From an Everett Public Schools news release.
Reclaiming overgrown greenhouses, club creates aquaponic, self-sustaining crops.
Every student wielded a shovel, a rake or carried concrete cinder blocks into the newly cleared greenhouse.
Once inaccessible, completely filled with blackberry vines, the green houses at Cascade High School were getting an overhaul.
Cascade High School’s Environmental Arts Club and advisor, Jack Mcleod, began the reclaim project in 2012 with one of two greenhouses and the help of several grants, including Food Corp (Whole Foods), Everett Public Schools Foundation, and Lowe’s for building supplies.
They also partnered with local nonprofit Farmer Frog.
Then came raised beds outside the greenhouses.
The second greenhouse was reclaimed the spring of 2015 and the inner workings are still under construction.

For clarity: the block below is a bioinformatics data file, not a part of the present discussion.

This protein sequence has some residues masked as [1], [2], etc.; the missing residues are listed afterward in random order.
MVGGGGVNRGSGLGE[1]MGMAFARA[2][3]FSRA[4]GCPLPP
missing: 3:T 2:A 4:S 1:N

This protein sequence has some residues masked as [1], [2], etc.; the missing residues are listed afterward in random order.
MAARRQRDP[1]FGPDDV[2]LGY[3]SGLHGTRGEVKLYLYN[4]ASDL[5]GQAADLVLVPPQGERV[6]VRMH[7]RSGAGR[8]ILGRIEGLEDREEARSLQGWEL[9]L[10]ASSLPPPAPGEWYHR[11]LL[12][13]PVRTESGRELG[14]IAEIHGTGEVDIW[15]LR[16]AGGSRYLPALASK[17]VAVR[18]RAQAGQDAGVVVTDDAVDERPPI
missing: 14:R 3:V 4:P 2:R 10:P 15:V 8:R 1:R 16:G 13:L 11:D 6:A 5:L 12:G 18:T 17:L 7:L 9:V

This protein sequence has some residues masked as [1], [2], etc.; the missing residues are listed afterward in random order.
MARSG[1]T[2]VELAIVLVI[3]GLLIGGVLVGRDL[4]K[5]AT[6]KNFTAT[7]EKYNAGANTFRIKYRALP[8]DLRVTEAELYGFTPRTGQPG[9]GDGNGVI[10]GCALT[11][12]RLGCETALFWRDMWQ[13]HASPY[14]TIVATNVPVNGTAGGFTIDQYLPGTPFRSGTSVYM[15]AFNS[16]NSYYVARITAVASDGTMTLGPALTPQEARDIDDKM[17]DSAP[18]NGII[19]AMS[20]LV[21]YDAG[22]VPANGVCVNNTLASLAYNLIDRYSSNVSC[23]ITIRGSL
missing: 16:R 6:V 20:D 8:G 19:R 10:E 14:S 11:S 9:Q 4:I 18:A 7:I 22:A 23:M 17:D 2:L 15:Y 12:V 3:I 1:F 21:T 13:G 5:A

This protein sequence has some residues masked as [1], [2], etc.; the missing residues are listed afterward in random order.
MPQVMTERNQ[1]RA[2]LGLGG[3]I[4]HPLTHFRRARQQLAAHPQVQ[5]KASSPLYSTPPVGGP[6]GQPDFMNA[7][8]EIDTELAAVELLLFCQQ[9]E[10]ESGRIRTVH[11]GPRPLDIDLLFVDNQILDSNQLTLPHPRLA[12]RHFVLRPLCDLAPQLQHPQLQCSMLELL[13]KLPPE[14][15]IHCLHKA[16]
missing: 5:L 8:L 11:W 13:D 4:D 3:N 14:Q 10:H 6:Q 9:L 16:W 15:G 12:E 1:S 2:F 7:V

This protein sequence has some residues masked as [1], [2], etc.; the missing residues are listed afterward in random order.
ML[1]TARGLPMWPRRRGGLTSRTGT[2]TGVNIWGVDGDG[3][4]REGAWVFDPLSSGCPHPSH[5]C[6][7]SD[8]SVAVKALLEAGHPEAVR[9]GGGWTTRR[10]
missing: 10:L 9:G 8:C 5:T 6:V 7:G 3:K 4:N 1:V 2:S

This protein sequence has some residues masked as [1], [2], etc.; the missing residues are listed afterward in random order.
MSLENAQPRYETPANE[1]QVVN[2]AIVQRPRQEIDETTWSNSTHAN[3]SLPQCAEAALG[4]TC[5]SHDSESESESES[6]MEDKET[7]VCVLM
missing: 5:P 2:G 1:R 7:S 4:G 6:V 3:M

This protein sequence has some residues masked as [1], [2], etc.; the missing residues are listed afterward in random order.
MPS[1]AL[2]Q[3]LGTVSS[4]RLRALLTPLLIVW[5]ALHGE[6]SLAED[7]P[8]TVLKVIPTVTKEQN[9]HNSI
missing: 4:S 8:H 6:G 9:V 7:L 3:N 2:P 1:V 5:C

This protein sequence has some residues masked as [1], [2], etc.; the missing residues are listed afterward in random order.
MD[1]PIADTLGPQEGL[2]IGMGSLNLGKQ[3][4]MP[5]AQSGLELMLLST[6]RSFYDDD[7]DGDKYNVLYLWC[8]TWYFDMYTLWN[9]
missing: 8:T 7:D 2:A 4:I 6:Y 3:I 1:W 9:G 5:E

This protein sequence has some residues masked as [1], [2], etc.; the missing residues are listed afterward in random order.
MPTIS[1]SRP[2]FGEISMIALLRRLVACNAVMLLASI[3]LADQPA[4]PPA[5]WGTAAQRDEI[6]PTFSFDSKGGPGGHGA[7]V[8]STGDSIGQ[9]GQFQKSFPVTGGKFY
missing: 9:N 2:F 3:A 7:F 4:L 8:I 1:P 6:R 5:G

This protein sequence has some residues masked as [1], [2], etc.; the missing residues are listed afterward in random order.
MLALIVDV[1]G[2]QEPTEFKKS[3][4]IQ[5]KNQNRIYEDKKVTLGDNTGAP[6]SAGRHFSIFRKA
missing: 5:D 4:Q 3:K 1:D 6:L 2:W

“The students are learning to build a self-sustaining food system,” explained Mcleod.
“The nitrogen-rich water from the fish tanks will feed the plants. As the water moves through the system, bacteria will naturally break down nitrogen compounds absorbed by the plants so the water can flow back into the fish tanks as clean water.”
Mcleod added they are in the process of adding sweetwater shrimp to the ecosystem. Both the fish and shrimp can be used as a food source as well as providers of nutrients to the plant crops.
In 2015, the club grew carrots, which were served in the school cafeteria. They’ve also grown tomatoes, cucumbers, peppers, lettuce, spinach, kale and other greens.
For more history of the project and photos of its progression, go to the CHS Environmental Arts Facebook page.
“Every year a new group of students steps up with energy and new ideas. It’s joyful to see them take pride in building all these systems and learning how to grow food,” added Mcleod.
“I’ve seen so many kids pick and eat fresh produce right out of the garden for the first time in their lives. And they’re proud of doing community service.”